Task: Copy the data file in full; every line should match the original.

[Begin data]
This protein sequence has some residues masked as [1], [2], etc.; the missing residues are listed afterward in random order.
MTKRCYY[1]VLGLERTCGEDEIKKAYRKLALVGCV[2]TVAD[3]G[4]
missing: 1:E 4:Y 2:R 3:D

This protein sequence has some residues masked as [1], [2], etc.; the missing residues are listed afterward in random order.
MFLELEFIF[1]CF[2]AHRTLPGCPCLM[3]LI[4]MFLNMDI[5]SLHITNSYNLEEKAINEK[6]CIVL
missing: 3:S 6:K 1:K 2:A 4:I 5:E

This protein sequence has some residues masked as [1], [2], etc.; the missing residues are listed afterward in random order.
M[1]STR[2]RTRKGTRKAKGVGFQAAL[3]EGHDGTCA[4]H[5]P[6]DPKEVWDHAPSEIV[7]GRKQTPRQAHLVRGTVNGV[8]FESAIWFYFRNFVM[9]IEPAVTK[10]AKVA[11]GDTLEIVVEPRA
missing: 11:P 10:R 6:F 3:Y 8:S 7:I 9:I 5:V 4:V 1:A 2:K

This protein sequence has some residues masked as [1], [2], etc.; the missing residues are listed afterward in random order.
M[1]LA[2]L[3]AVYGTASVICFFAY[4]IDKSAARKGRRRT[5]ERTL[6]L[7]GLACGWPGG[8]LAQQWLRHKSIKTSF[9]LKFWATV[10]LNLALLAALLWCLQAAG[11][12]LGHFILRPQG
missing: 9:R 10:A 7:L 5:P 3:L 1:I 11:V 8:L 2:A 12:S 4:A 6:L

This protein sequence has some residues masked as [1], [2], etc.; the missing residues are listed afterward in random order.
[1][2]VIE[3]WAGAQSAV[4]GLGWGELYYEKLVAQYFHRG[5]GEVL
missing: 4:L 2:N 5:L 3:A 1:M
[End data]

This protein sequence has some residues masked as [1], [2], etc.; the missing residues are listed afterward in random order.
MTKRCYY[1]VLGLERTCGEDEIKKAYRKLALVGCV[2]TVAD[3]G[4]
missing: 1:E 4:Y 2:R 3:D

This protein sequence has some residues masked as [1], [2], etc.; the missing residues are listed afterward in random order.
MFLELEFIF[1]CF[2]AHRTLPGCPCLM[3]LI[4]MFLNMDI[5]SLHITNSYNLEEKAINEK[6]CIVL
missing: 3:S 6:K 1:K 2:A 4:I 5:E

This protein sequence has some residues masked as [1], [2], etc.; the missing residues are listed afterward in random order.
M[1]STR[2]RTRKGTRKAKGVGFQAAL[3]EGHDGTCA[4]H[5]P[6]DPKEVWDHAPSEIV[7]GRKQTPRQAHLVRGTVNGV[8]FESAIWFYFRNFVM[9]IEPAVTK[10]AKVA[11]GDTLEIVVEPRA
missing: 11:P 10:R 6:F 3:Y 8:S 7:I 9:I 5:V 4:V 1:A 2:K

This protein sequence has some residues masked as [1], [2], etc.; the missing residues are listed afterward in random order.
M[1]LA[2]L[3]AVYGTASVICFFAY[4]IDKSAARKGRRRT[5]ERTL[6]L[7]GLACGWPGG[8]LAQQWLRHKSIKTSF[9]LKFWATV[10]LNLALLAALLWCLQAAG[11][12]LGHFILRPQG
missing: 9:R 10:A 7:L 5:P 3:L 1:I 11:V 8:L 2:A 12:S 4:A 6:L

This protein sequence has some residues masked as [1], [2], etc.; the missing residues are listed afterward in random order.
[1][2]VIE[3]WAGAQSAV[4]GLGWGELYYEKLVAQYFHRG[5]GEVL
missing: 4:L 2:N 5:L 3:A 1:M